As a long time Nintendo fan, my hope is that everyone purchases a Raspberry Pi instead and emulates the crap out of Nintendo's retro back catalogue, canabalizing future Virtual Console sales on the Switch. Because, you know, they actually *care* about those sales. Nintendo will not change unless they feel the financial hurt of their business decisions. For those preparing to put me on blast for condoning and even encouraging emulation: if Nintendo doesn't respect us as consumers, why should we reward them with our money?

bluenote
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Joined: August 14th, 2015, 5:16 pm

Re: Does Nintendo hate money?

Postby bluenote » August 24th, 2017, 10:38 am

DaHeckIzDat wrote:
bluenote wrote:Companies do not hold back on stock to create artificial scarcity. I'm not sure why people think this. It makes no sense for Nintendo to be holding stock in a warehouse, not shipping units out just to create buzz. No company would ever do this. (I shouldn't say no company, but no successful company). You strike when the iron is hot. Especially in this market, consumers move on to the next big thing very quickly. Nintendo would not risk sales by holding back sales.

The Switch was getting great reviews, and good feedback. Lack of stock is not making the product look any better to the consumer. There is no reason to believe that this isn't what Nintendo is saying: Lack of components. Simple as that.

Regarding the NES/SNES classic, I don't really know why they didn't make more. That is baffling to me. Especially the NES classic at xmas time. They could have made a killing! If every Walmart, Target, etc had those by the checkout lane, it would have been the biggest seller.


Your third paragraph is why we don't believe your first and second paragraph.


My third paragraph has nothing to do with the first two. If they intentionally held back production of the NES classic, it wasn't to sell more NES classics, because they promptly discontinued it.

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Retro STrife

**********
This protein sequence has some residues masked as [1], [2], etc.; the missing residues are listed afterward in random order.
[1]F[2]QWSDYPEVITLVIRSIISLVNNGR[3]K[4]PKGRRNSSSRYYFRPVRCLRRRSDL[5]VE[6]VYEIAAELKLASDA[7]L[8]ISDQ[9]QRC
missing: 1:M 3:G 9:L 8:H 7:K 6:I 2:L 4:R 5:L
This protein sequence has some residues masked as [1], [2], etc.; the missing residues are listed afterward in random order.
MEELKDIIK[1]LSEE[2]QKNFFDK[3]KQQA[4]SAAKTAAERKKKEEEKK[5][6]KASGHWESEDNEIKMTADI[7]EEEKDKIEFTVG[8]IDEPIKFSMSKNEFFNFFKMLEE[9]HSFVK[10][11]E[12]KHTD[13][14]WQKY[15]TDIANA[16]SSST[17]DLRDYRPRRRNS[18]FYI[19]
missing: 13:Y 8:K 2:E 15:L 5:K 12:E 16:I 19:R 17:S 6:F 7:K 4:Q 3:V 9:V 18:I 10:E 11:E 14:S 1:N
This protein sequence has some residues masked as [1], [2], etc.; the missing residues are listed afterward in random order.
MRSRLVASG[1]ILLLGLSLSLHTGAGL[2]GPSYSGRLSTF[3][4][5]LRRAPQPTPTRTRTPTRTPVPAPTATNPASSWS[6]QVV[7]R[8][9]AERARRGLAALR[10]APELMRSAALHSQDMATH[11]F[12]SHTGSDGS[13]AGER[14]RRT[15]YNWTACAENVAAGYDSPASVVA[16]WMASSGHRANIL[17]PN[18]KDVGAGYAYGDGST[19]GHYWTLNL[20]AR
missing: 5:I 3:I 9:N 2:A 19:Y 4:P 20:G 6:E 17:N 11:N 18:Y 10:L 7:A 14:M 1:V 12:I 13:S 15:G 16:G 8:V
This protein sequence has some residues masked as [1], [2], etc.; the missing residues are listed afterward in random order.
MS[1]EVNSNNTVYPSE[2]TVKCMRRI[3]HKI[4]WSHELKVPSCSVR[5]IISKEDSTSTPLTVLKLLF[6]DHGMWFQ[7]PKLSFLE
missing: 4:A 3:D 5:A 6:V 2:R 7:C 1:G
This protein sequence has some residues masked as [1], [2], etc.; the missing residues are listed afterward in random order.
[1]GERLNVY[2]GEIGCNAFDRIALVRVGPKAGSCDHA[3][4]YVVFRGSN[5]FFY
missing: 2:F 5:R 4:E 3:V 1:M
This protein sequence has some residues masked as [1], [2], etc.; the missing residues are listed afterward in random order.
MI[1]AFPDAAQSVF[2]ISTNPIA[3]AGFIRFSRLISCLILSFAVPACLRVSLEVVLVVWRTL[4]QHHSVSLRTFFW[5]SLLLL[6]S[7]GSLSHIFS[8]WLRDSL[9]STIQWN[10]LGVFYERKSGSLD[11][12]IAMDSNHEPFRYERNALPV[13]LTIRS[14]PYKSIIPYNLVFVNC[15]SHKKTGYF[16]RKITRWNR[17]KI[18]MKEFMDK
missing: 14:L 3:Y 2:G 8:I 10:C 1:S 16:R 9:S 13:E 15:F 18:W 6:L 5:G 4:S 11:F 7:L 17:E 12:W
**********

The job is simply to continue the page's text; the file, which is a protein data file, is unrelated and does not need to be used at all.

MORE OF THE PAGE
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Re: Does Nintendo hate money?

Postby Retro STrife » August 24th, 2017, 10:54 am

SpaceGuitarist wrote:I don't know what's the matter with them but the strategy seem to be working.
With the NES Mini selling out in a blink of an eye, they have basically made sure that every Mini console they make is going to fly off the shelves, because these things are now perceived as highly sought after, valuable toys. On the other hand, plug & play consoles by other brands (which basically offer the same thing, only with a different selection of games), are sitting on the shelves largely unwanted.

I never thought the NES Mini was much about "making money". I think it was more about re-establishing the brand and getting shelf space in stores during the xmas season. After all, the NES Mini was sold at half its real value, if the price of Virtual Console games is actually what Nintendo thinks those games are worth. Selling a dozen VC .roms nets them the same money of a NES Mini, at virtually zero expenses.

This strategy is also affecting Switch sales. The point is, people now know that Nintendo makes hard to find products, therefore they are much more prone to impulse buying their stuff when they see it in stores, because they know that if they think twice, it may be gone. All the people complaining because the NES Mini is impossible to buy - I wonder how many of them would have really bought the thing if they knew they could have got it anytime anywhere. The answer is probably not many.